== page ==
Arkansas and Oregon State will play the final game of the 2018 college baseball season this evening in Game Three of the Championship Series of the College World Series in Omaha, Nebraska. With the college baseball season coming to an end, and after chewing on the Bruins’ exit from the postseason a few weekends ago, it now seems appropriate to reflect back on UCLA’s season to see if the 2018 iteration of the UCLA Bruin Baseball team met expectations.
The short answer is “no,” it did not.
Head Coach John Savage will tell you that, as will likely each and every player on the 2018 Bruins squad.
But, like many things in life, it is a bit more complication than that.
Let’s start with Bruins Nation’s own thoughts and expectations going into the season. In my February 14th season preview, after analyzing the starting pitchers, the bullpen, and the field players, I made the following remarks:
This team is very young and has a ton of potential. There is a College World Series team in there somewhere. But several players need to step up their game from 2017. Starting infielders hitting in the .230 to .240 range is a good place to start. Those guys—Strumpf, Kreidler, and Stronach— need to be hitting at least 40 points higher.
The return of Kyle Molnar is also critical. If he can find his 2016 form, UCLA should be able to secure a lot of series wins this season.
Finally, I would love to see Brian Gadsby become the closer we all had hoped he would be. Was it asking to much of him to replace David Berg? Yes, yes it was. Unfortunately, the sidearm delivery was about all Gadsby had in common with Berg in his first two seasons at UCLA. Hopefully season number three will see a revitalized Brian Gadsby.
If all of those factors fall into place, UCLA could be a force to be reckoned with and could be making in appearance in Omaha in June.
Although several returning starting infielders upped their game from the plate, especially Chase Strumpf (who was named as a postseason All American and to the USA Baseball Collegiate National Team), Michael Toglia, and Jack Stronach (not to mention the emergence of Kevin Kendall over Ryan Kreidler at shortstop), the remainder of my anticipated keys to success did not come to fruition.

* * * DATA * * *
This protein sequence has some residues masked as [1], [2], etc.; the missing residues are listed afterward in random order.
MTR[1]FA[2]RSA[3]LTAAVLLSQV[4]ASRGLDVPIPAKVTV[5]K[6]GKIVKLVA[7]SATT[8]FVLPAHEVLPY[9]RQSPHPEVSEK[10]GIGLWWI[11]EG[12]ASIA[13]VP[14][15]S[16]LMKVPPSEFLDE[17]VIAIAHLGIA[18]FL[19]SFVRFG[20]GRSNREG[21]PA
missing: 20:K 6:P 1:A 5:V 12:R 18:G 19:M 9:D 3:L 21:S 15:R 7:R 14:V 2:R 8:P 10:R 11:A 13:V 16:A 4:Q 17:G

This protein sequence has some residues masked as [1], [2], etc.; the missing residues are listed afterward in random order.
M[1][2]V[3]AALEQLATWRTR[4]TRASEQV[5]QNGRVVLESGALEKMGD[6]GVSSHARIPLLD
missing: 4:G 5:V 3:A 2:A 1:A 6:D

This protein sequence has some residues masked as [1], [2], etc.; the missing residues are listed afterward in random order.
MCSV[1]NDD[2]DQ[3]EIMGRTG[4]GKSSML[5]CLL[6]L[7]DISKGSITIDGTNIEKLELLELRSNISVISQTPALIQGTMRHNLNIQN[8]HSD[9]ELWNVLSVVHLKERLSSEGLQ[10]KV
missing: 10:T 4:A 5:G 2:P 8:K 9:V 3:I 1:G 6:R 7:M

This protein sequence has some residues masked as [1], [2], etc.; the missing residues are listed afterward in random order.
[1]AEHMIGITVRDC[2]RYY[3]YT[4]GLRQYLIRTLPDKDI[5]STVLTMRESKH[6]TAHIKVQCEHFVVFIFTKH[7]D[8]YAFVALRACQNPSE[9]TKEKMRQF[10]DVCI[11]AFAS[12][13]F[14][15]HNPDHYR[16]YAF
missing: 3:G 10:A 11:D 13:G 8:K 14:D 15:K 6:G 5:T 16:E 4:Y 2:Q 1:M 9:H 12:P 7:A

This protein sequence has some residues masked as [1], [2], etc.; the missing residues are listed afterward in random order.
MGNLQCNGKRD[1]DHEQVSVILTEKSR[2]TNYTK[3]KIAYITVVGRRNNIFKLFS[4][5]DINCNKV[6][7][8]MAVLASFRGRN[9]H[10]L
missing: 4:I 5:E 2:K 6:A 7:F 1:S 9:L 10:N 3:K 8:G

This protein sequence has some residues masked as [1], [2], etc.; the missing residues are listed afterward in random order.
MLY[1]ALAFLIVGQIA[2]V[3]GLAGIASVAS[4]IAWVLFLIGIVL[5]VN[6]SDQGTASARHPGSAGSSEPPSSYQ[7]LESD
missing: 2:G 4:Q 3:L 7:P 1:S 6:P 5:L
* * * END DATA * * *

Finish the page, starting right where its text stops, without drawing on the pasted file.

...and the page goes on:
Kyle Molnar pitched one, single inning this season after being brought along slowly from June, 2016 Tommy John surgery, and then he was immediately shut down for the remainder of the season. Although we at BN are rooting for Molnar’s triumphant return, after throwing one inning in two full seasons, who knows what his future holds for Kyle at this point?
Brian Gadsby ended the season with a 6.23 ERA and did not pitch for the Bruins over the final 2 and 1⁄2 months of the season. Not what we had hoped for. The Bruins turned to freshman Holden Powell for most of the closing duties, and he was satisfactory, garnering a 2-1 record, six saves, and a 3.51 ERA (which needs to be lower for a closer).
Clearly, several of the factors I listed in the preseason preview did not fall into place, and the Bruins did not make an appearance in Omaha, let alone the Corvallis Super Regional, where they would have headed had they escaped Minneapolis.
There was, however, one other major factor that hurt UCLA’s chances.
Preseason All American starting pitcher Jon Olsen missed most of the season due to injuries, starting with a fractured orbital bone suffered on March 11th after being hit in the face with a line drive on the bat of Southern Cal’s Lars Nootbaar in the Dodger Stadium College Baseball Classic. Although he made a few more appearances after bouncing back, Olsen was then shut down for the rest of the season due to further injury.
Olsen’s absence resulted in a true freshman, Zach Pettway, moving into the Saturday slot, where he did well, earning Freshman All American honors. Ryan Garcia moved into the Sunday slot, and turned in an incredible 8-1, 2.23 ERA performance on the year.